RALEIGH, NC-For the past 32 years, Peter Batchelor has looked for real-life architectural problems to bring to his students as case studies. This year, Batchelor has found a situation in Raleigh, 150 miles northeast of Downtown Charlotte. He is asking his students to accomplish what he alleges a local developer has failed to do–create workable redevelopment plans for North Hills Plaza. The objective is to meld the development ideas with the wishes of an active and tight-knit community.

Earlier in the year, John Kane of Kane Realty Corp., unveiled plans to redevelop the aging plaza into a dense, mixed-use development with several high-rise buildings and a parking garage. Not pleased with what they saw coming, neighbors quickly organized the North Hills Neighborhood Association to fight the plans. The conflict presented a chance for Batchelor’s students to participate in a real-life situation.

Leland H. Ulery, a 34-year-old student who is also an intern with an architectural firm in Raleigh, became interested because the project was actually on the drawing board. The projects from all seven students were displayed at the university’s School of Design and had to meet several requirements to receive a passing mark.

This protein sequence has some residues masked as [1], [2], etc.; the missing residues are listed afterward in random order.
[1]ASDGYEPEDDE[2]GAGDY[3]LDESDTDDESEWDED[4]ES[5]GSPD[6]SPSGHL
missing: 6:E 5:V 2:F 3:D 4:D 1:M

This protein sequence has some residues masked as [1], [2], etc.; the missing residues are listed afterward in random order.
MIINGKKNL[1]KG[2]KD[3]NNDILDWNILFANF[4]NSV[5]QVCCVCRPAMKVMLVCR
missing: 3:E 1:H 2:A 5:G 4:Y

The drawings and models had to maintain the 100-foot vegetative buffer currently in place between the plaza and the neighbors. Kane has proposed cutting into it. The designs had to avoid placing parking garages on the site’s perimeter, as well as be adaptable to a future society not reliant on cars. The designs could not use roads into or out of the site on certain streets, which could only be used for residential traffic. Also, the development had to be kept compatible with the existing neighborhood. Kane has suggested buildings as high as 14 stories; the students were encouraged to build low.

Finally, like Kane’s plans, the designs had to include a 122-unit hotel, 104 condominiums, 200,000 sf of office space, 130,000 sf of retail space and about 1,500 parking spaces. Kane defends his ideas, saying the density is necessary to churn a profit from the 14.8 acres, reportedly purchased for $7 million.

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